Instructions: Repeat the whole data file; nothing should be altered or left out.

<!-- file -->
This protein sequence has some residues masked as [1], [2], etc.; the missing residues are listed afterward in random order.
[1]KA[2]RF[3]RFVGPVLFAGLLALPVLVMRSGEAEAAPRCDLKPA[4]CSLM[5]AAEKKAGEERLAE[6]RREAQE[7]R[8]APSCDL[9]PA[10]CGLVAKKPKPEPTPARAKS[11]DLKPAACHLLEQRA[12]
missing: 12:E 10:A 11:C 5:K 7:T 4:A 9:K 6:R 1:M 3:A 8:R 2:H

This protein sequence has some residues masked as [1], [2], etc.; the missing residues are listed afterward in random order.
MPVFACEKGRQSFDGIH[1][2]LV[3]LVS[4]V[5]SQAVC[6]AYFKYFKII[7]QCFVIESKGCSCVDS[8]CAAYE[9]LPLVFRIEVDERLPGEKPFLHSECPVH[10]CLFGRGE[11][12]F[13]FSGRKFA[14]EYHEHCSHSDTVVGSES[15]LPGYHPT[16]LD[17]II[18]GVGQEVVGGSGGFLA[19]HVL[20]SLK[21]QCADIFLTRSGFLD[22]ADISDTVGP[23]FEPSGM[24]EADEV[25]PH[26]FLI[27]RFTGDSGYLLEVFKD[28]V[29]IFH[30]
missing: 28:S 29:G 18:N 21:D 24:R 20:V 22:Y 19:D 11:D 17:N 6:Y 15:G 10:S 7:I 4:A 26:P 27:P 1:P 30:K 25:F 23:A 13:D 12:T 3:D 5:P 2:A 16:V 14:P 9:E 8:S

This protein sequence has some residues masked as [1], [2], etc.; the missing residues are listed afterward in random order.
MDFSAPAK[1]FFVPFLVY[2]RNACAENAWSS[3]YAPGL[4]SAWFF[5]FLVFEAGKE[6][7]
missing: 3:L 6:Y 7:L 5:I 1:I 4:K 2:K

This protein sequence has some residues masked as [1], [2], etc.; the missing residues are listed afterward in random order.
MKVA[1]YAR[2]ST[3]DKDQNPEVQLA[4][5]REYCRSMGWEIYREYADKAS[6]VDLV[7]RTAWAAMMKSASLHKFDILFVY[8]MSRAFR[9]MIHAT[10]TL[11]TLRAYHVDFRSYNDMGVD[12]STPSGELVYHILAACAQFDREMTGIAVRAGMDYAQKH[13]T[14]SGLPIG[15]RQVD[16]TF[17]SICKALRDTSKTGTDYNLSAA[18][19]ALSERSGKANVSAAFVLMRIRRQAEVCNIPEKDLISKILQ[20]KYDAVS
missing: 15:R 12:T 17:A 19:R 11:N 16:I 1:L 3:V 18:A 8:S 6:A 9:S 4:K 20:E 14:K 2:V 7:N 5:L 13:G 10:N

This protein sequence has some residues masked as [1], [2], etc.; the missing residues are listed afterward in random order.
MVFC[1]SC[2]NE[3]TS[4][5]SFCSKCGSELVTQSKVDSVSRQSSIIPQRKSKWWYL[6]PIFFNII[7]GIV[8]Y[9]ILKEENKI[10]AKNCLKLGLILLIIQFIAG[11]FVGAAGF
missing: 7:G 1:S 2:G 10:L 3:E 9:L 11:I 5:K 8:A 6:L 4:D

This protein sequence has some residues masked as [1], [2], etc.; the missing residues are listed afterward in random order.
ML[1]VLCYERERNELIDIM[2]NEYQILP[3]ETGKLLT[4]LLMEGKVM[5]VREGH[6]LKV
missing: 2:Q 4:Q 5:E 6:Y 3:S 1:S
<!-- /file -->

This protein sequence has some residues masked as [1], [2], etc.; the missing residues are listed afterward in random order.
[1]KA[2]RF[3]RFVGPVLFAGLLALPVLVMRSGEAEAAPRCDLKPA[4]CSLM[5]AAEKKAGEERLAE[6]RREAQE[7]R[8]APSCDL[9]PA[10]CGLVAKKPKPEPTPARAKS[11]DLKPAACHLLEQRA[12]
missing: 12:E 10:A 11:C 5:K 7:T 4:A 9:K 6:R 1:M 3:A 8:R 2:H

This protein sequence has some residues masked as [1], [2], etc.; the missing residues are listed afterward in random order.
MPVFACEKGRQSFDGIH[1][2]LV[3]LVS[4]V[5]SQAVC[6]AYFKYFKII[7]QCFVIESKGCSCVDS[8]CAAYE[9]LPLVFRIEVDERLPGEKPFLHSECPVH[10]CLFGRGE[11][12]F[13]FSGRKFA[14]EYHEHCSHSDTVVGSES[15]LPGYHPT[16]LD[17]II[18]GVGQEVVGGSGGFLA[19]HVL[20]SLK[21]QCADIFLTRSGFLD[22]ADISDTVGP[23]FEPSGM[24]EADEV[25]PH[26]FLI[27]RFTGDSGYLLEVFKD[28]V[29]IFH[30]
missing: 28:S 29:G 18:N 21:D 24:R 20:V 22:Y 19:D 11:D 17:N 6:Y 15:G 10:S 7:I 4:A 26:P 27:P 1:P 30:K 25:F 23:A 13:D 12:T 3:D 5:P 2:A 16:V 14:P 9:E 8:S

This protein sequence has some residues masked as [1], [2], etc.; the missing residues are listed afterward in random order.
MDFSAPAK[1]FFVPFLVY[2]RNACAENAWSS[3]YAPGL[4]SAWFF[5]FLVFEAGKE[6][7]
missing: 3:L 6:Y 7:L 5:I 1:I 4:K 2:K

This protein sequence has some residues masked as [1], [2], etc.; the missing residues are listed afterward in random order.
MKVA[1]YAR[2]ST[3]DKDQNPEVQLA[4][5]REYCRSMGWEIYREYADKAS[6]VDLV[7]RTAWAAMMKSASLHKFDILFVY[8]MSRAFR[9]MIHAT[10]TL[11]TLRAYHVDFRSYNDMGVD[12]STPSGELVYHILAACAQFDREMTGIAVRAGMDYAQKH[13]T[14]SGLPIG[15]RQVD[16]TF[17]SICKALRDTSKTGTDYNLSAA[18][19]ALSERSGKANVSAAFVLMRIRRQAEVCNIPEKDLISKILQ[20]KYDAVS
missing: 15:R 12:T 17:A 19:R 11:N 16:I 1:L 3:V 18:A 8:S 6:A 9:S 4:K 20:E 14:K 2:V 7:N 5:L 13:G 10:N

This protein sequence has some residues masked as [1], [2], etc.; the missing residues are listed afterward in random order.
MVFC[1]SC[2]NE[3]TS[4][5]SFCSKCGSELVTQSKVDSVSRQSSIIPQRKSKWWYL[6]PIFFNII[7]GIV[8]Y[9]ILKEENKI[10]AKNCLKLGLILLIIQFIAG[11]FVGAAGF
missing: 7:G 1:S 2:G 10:L 3:E 9:L 11:I 5:K 8:A 6:L 4:D

This protein sequence has some residues masked as [1], [2], etc.; the missing residues are listed afterward in random order.
ML[1]VLCYERERNELIDIM[2]NEYQILP[3]ETGKLLT[4]LLMEGKVM[5]VREGH[6]LKV
missing: 2:Q 4:Q 5:E 6:Y 3:S 1:S